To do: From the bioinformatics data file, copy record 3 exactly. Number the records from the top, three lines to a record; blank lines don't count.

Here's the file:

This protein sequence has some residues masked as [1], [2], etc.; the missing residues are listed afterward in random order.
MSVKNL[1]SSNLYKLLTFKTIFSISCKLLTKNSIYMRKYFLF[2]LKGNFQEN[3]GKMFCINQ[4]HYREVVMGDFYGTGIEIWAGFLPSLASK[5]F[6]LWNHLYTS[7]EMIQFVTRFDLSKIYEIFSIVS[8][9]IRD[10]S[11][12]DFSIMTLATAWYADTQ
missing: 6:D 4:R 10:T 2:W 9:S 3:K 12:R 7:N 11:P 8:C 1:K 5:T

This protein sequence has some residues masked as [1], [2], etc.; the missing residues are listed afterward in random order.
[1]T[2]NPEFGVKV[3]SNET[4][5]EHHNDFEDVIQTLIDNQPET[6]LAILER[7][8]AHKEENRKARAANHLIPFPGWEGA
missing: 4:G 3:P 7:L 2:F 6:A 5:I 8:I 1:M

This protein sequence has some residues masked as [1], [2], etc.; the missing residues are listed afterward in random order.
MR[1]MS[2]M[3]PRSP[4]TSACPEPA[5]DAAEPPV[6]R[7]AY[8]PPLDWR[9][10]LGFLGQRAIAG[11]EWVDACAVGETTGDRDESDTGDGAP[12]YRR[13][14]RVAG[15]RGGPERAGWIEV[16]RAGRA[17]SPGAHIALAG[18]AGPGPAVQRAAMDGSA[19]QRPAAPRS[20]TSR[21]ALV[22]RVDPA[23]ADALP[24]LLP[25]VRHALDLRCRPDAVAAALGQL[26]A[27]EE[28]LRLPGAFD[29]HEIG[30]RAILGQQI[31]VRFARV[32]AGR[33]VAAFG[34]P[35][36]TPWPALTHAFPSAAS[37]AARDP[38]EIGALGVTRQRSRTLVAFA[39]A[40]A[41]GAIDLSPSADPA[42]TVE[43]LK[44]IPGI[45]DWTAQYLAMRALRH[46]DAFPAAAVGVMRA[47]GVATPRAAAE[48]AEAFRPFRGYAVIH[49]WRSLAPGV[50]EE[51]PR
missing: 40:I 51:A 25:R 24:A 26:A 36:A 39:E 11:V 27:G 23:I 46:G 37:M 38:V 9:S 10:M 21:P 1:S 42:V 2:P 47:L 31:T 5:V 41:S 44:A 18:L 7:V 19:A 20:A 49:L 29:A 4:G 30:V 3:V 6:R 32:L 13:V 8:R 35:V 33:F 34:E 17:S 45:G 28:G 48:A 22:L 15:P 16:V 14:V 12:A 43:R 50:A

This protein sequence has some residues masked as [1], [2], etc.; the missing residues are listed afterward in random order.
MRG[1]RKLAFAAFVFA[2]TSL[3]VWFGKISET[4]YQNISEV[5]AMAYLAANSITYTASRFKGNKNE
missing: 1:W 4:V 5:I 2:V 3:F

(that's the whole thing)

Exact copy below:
This protein sequence has some residues masked as [1], [2], etc.; the missing residues are listed afterward in random order.
MR[1]MS[2]M[3]PRSP[4]TSACPEPA[5]DAAEPPV[6]R[7]AY[8]PPLDWR[9][10]LGFLGQRAIAG[11]EWVDACAVGETTGDRDESDTGDGAP[12]YRR[13][14]RVAG[15]RGGPERAGWIEV[16]RAGRA[17]SPGAHIALAG[18]AGPGPAVQRAAMDGSA[19]QRPAAPRS[20]TSR[21]ALV[22]RVDPA[23]ADALP[24]LLP[25]VRHALDLRCRPDAVAAALGQL[26]A[27]EE[28]LRLPGAFD[29]HEIG[30]RAILGQQI[31]VRFARV[32]AGR[33]VAAFG[34]P[35][36]TPWPALTHAFPSAAS[37]AARDP[38]EIGALGVTRQRSRTLVAFA[39]A[40]A[41]GAIDLSPSADPA[42]TVE[43]LK[44]IPGI[45]DWTAQYLAMRALRH[46]DAFPAAAVGVMRA[47]GVATPRAAAE[48]AEAFRPFRGYAVIH[49]WRSLAPGV[50]EE[51]PR
missing: 40:I 51:A 25:R 24:A 26:A 36:A 39:E 11:V 27:G 23:I 46:G 37:M 38:V 9:S 10:M 21:P 1:S 42:V 2:P 47:L 31:T 5:V 41:S 44:A 18:L 7:V 19:A 20:A 49:L 29:A 4:G 30:V 3:V 6:R 32:L 13:V 8:R 35:V 33:F 34:E 17:S 45:G 28:G 48:A 22:L 15:P 16:V 14:V 12:A 43:R 50:A